“In our opinion, therefore, we must first and foremost build social housing units.”


All the experts and advocates who spoke to CTV agreed that there is one solid approach: go back to making housing that isn’t meant for profit, whether it’s owned by co-ops, nonprofit groups or taxpayers.

“We need to have a lot more housing that is built by a group of people who will inhabit the building,” said Universite de Montreal architecture professor Anne Cormier.

Just as the starting point for “affordable housing” is that it’s private, “social housing” is public or nonprofit.

It can be owned by co-ops or community organizations, or it can be long-term, city-owned subsidized rentals for vulnerable groups like the elderly.

It can also be bought, built or renovated with taxpayer money and then sold or rented at break-even rates, rather than for profit.

The idea isn’t so radical in some other major cities, said Friedman.

“In Singapore, 80 per cent of the population live in social housing, 80 per cent, and this is a very, very wealthy place,” he said.

“In Sweden, the government keeps investing in building… they made it a priority.”

Austria, meanwhile, has gone for a lot of co-op housing, said Cormier.

The same hasn’t happened in Canada, and a single city can’t change that, said Friedman.

However, both Plante and Coderre have laid out fairly aggressive plans to build a lot more social housing, often utilizing underused public land, but sometimes by taking over existing buildings.

Again, however, their strategies differ, with Coderre appearing to hope developers will take the lead in exchange for using much of each site as for-profit housing.

A well-known local example is the Blue Bonnets plan, which would have 5,000 units on the old racetrack site in NDG—a plan Coderre first proposed, and which Plante overhauled to make low-carbon—and which hasn’t started yet.

That slowness is a frequent pattern. The current administration has bought 22 sites across the city for social housing, though building is going very slowly, if at all; that part relies largely on funding from other levels of government.

Coderre has promised 10,000 social housing units in four years.

Plante is promising 8,000 in the same time, but she appears to mean publicly owned or built housing. She has also said that some other portion of the 60,000 units she’s promised will be developed by nonprofits rather than developers or the city—but hasn’t said how many.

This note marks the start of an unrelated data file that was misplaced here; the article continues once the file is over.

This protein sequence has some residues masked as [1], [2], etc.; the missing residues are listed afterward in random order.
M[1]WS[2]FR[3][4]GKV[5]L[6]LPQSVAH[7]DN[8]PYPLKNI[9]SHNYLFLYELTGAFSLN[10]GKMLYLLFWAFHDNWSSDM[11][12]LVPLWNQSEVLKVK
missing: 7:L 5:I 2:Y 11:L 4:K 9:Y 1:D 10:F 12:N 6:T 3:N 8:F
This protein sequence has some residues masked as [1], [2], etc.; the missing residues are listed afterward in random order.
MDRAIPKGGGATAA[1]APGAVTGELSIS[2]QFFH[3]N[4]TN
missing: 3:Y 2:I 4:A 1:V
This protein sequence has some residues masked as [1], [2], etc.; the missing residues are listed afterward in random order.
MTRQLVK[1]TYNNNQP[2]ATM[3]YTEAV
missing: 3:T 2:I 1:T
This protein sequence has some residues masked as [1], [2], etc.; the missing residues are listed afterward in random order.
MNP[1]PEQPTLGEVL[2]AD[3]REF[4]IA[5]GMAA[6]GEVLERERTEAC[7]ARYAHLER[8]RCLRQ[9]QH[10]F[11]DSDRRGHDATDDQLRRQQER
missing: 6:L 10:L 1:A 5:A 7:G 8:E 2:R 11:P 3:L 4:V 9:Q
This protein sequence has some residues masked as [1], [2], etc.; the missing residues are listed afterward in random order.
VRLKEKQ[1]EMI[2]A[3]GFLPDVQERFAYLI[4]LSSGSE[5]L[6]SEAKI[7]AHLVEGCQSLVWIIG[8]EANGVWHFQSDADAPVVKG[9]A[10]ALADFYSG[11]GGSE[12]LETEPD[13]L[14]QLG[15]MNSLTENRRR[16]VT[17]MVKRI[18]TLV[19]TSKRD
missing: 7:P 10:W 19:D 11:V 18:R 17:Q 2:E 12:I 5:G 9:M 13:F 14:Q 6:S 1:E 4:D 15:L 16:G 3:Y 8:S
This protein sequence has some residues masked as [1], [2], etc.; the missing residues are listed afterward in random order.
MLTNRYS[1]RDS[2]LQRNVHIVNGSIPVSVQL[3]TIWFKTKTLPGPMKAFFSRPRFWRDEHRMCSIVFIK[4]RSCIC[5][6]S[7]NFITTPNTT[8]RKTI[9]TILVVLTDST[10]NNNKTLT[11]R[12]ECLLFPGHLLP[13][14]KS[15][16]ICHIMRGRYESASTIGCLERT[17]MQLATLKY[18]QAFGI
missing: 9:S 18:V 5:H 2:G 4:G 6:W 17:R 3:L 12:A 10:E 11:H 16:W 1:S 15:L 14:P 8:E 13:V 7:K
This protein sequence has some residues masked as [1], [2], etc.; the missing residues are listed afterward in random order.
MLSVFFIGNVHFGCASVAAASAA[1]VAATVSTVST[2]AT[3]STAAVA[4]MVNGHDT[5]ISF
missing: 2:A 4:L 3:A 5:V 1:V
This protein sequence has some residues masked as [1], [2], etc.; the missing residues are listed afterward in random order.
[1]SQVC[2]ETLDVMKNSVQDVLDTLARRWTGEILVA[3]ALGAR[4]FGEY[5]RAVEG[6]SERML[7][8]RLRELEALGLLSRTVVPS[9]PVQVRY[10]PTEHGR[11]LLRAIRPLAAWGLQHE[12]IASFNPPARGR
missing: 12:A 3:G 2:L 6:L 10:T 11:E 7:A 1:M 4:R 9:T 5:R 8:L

When asked, former Projet Montreal councillor Craig Sauvé said it’s too early to set benchmarks, especially considering it’s a 10-year plan.

“Those are project-to-project to get developed,” he said.

Sauvé was still with the party when he spoke with CTV News Thursday morning.

The party platform says that on top of the right of first refusal for properties, it would use interest-free loans and other “financial tools” to put properties in nonprofits’ hands.

For building on major new sites, Projet Montreal said it would reserve $800 million, “drawing inspiration from the land trust model.”

In that model, a big community entity owns the land in the long term while selling or renting the units to families.

Ensemble Montreal, meanwhile, says that “underutilized” land could be “leveraged” to build 15,000 new units, “including a minimum of 30 per cent social, student and family housing.”

They don’t make clear what would become of the other 70 per cent.

In the debate, things continued to get personal. Plante accused Coderre of running a candidate in Verdun who’s a professional house-flipper.

“Please, this is not serious,” she said.

Coderre said at least he wasn’t sending people to the suburbs because they weren’t allowed to renovate under 20-20-20.

In a more pensive tone, later, he said something that probably everyone can agree on: he knows people are frustrated with the housing crisis.

“The reality is that we talk a lot, but…people are cynical.”